Botched Miranda warning excludes statements in Tibbetts case

Updated: October 18, 2019 09:17 PM

Part of the case against a former farmhand charged with first-degree murder in the killing of 20-year-old University of Iowa student Mollie Tibbetts appears to be in jeopardy because an officer failed to properly read him his Miranda rights.


Prosecutors have agreed to exclude at trial some statements that 25-year-old Cristhian Bahena Rivera made to police, the Des Moines Register reported . Court documents prosecutors filed Friday acknowledge that the initial Miranda warning given to Rivera around 11:30 p.m. on Aug. 20, 2018, was incomplete because the officer "inadvertently" failed to inform Rivera that anything he said could be used against him in court.

His Miranda rights were accurately read to him a second time at 5:50 a.m. the following day as police were in a cornfield where Tibbetts' body was found.

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Tibbetts disappeared while out for a run July 18, 2018, in Brooklyn, Iowa. Investigators recovered her body a month later. She had been stabbed to death.

Prosecutors agree in their filings Friday that any statements Rivera made between 11:30 p.m. and 5:50 a.m. should be suppressed but argue they should be able to use those statements to rebut testimony. Defense attorneys for Rivera want the statements fully suppressed.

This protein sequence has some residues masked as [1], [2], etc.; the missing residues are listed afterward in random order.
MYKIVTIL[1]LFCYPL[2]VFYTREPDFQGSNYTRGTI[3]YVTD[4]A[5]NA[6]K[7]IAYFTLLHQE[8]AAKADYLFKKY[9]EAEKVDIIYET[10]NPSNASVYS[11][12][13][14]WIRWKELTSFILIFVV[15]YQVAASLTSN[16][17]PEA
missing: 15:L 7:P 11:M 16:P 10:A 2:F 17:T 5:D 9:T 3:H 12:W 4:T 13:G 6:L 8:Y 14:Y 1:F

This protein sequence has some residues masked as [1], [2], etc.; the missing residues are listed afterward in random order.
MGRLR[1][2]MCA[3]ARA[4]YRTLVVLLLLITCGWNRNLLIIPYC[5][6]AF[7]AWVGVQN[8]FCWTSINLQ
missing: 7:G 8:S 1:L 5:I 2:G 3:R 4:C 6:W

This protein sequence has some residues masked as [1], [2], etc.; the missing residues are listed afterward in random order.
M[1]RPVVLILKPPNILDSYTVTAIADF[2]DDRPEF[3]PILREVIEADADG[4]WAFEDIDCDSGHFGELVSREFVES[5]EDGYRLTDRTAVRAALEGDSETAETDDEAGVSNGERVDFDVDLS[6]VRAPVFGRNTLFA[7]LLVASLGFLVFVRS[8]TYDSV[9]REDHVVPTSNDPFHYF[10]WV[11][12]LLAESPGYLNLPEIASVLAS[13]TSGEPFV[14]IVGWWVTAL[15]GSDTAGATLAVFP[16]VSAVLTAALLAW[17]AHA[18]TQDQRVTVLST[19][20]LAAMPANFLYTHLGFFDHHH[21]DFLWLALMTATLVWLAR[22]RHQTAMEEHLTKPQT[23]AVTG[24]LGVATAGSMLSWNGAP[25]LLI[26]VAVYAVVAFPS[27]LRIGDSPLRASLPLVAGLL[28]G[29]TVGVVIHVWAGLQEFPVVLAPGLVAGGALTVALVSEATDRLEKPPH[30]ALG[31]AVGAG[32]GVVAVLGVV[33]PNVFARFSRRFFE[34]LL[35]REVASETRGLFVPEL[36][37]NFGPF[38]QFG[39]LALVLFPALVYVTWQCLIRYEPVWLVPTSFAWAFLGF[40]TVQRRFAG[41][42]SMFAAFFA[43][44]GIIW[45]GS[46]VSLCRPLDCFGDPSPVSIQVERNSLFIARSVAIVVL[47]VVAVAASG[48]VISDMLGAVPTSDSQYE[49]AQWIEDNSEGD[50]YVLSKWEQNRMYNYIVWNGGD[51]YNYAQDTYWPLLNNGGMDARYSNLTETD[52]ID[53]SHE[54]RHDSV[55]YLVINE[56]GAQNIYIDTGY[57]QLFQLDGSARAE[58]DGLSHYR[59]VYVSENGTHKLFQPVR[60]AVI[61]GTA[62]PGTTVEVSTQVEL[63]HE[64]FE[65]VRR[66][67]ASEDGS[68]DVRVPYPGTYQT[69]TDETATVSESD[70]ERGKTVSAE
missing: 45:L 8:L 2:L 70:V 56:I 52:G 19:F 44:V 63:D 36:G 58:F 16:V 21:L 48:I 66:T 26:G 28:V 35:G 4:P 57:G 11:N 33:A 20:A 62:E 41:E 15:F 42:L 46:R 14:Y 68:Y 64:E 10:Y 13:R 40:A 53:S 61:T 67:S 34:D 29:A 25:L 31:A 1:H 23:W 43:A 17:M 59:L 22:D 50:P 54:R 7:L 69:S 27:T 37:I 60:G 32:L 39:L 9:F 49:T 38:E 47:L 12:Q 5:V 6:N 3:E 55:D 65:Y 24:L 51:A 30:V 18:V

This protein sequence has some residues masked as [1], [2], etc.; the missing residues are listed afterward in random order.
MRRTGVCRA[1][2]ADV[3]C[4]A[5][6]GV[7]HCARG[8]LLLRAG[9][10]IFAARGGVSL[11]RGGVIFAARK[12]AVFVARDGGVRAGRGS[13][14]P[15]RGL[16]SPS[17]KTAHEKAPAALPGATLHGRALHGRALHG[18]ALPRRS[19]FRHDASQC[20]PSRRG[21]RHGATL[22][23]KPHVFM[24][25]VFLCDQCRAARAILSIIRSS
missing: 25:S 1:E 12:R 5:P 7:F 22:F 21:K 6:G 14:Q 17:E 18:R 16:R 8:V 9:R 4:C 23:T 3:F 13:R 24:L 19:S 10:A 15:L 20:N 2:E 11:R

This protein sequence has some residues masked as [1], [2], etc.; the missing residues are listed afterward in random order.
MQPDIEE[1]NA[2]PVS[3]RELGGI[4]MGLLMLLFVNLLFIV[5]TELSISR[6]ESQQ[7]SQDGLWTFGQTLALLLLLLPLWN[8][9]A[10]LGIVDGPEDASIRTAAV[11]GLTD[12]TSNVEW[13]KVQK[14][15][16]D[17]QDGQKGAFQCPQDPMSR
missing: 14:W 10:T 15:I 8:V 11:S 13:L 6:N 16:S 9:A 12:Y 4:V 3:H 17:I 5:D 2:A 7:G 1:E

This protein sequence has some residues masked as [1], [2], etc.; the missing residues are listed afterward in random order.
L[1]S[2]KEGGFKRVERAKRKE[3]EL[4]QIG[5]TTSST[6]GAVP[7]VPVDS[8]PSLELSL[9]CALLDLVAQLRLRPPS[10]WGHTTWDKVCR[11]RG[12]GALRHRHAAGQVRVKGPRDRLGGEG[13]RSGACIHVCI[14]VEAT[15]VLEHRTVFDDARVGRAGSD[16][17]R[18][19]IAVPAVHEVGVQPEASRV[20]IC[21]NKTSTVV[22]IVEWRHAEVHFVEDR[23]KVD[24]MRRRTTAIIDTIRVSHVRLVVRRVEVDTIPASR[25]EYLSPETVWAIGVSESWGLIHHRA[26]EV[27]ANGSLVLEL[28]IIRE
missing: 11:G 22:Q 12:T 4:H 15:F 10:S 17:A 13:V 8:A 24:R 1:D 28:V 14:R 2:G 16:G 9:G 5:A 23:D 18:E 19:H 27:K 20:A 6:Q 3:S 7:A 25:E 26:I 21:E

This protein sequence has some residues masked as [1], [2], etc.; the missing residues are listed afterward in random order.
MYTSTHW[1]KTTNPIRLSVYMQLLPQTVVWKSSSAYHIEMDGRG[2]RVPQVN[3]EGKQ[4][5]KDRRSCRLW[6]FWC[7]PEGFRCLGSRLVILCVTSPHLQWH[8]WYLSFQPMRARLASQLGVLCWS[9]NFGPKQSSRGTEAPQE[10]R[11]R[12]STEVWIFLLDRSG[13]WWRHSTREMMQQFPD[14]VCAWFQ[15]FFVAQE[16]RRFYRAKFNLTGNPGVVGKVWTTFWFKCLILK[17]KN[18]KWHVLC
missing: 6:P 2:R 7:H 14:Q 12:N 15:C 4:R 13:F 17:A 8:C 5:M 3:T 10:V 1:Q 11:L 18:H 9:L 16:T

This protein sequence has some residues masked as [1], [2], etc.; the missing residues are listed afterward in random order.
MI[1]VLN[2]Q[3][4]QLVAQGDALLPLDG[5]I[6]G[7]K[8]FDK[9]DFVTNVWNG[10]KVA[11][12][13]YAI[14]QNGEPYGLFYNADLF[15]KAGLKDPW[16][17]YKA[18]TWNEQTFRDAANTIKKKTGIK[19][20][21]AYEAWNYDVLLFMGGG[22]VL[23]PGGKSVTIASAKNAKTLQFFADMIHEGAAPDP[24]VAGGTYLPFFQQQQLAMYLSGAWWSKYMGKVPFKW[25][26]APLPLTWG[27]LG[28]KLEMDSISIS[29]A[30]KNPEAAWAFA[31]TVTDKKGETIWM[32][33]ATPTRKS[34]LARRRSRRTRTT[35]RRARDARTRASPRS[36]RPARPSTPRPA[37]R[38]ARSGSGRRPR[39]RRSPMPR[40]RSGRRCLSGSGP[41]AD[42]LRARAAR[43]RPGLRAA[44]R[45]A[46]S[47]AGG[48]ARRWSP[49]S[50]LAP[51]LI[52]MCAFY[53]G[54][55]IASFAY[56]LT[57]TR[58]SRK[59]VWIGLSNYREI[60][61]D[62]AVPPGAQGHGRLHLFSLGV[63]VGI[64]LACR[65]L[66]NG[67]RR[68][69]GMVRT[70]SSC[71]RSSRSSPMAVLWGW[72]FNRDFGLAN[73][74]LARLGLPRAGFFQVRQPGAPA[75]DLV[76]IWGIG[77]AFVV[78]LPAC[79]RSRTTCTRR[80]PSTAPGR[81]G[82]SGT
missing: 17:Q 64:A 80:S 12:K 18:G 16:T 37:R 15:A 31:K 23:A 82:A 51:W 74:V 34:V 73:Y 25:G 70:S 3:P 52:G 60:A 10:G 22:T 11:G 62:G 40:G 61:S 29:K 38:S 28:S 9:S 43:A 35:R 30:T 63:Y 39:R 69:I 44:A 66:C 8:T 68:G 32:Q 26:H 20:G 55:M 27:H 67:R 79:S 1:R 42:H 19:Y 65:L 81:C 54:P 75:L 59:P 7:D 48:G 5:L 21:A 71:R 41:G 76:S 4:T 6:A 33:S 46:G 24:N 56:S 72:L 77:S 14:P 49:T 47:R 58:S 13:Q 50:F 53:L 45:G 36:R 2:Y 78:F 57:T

Chief Deputy Attorney General Eric Tabor on Friday declined to comment or answer questions about which of Rivera's statements would be excluded from trial evidence.

Police have said Rivera led them to Tibbetts' body after confessing during a lengthy interrogation to following Tibbetts in his car, getting out on foot and chasing after her. Rivera told investigators that he panicked after Tibbetts threatened to call police on her cellphone. Police said Rivera told investigators he blacked out and later came to when he was unloading her bloody body from the trunk of his car.

Rivera is set to appear in court Oct. 22, when a judge will decide what evidence will be allowed at his trial, which is set to start in February.

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Associated Press

(Copyright 2019 by The Associated Press. All Rights Reserved.)


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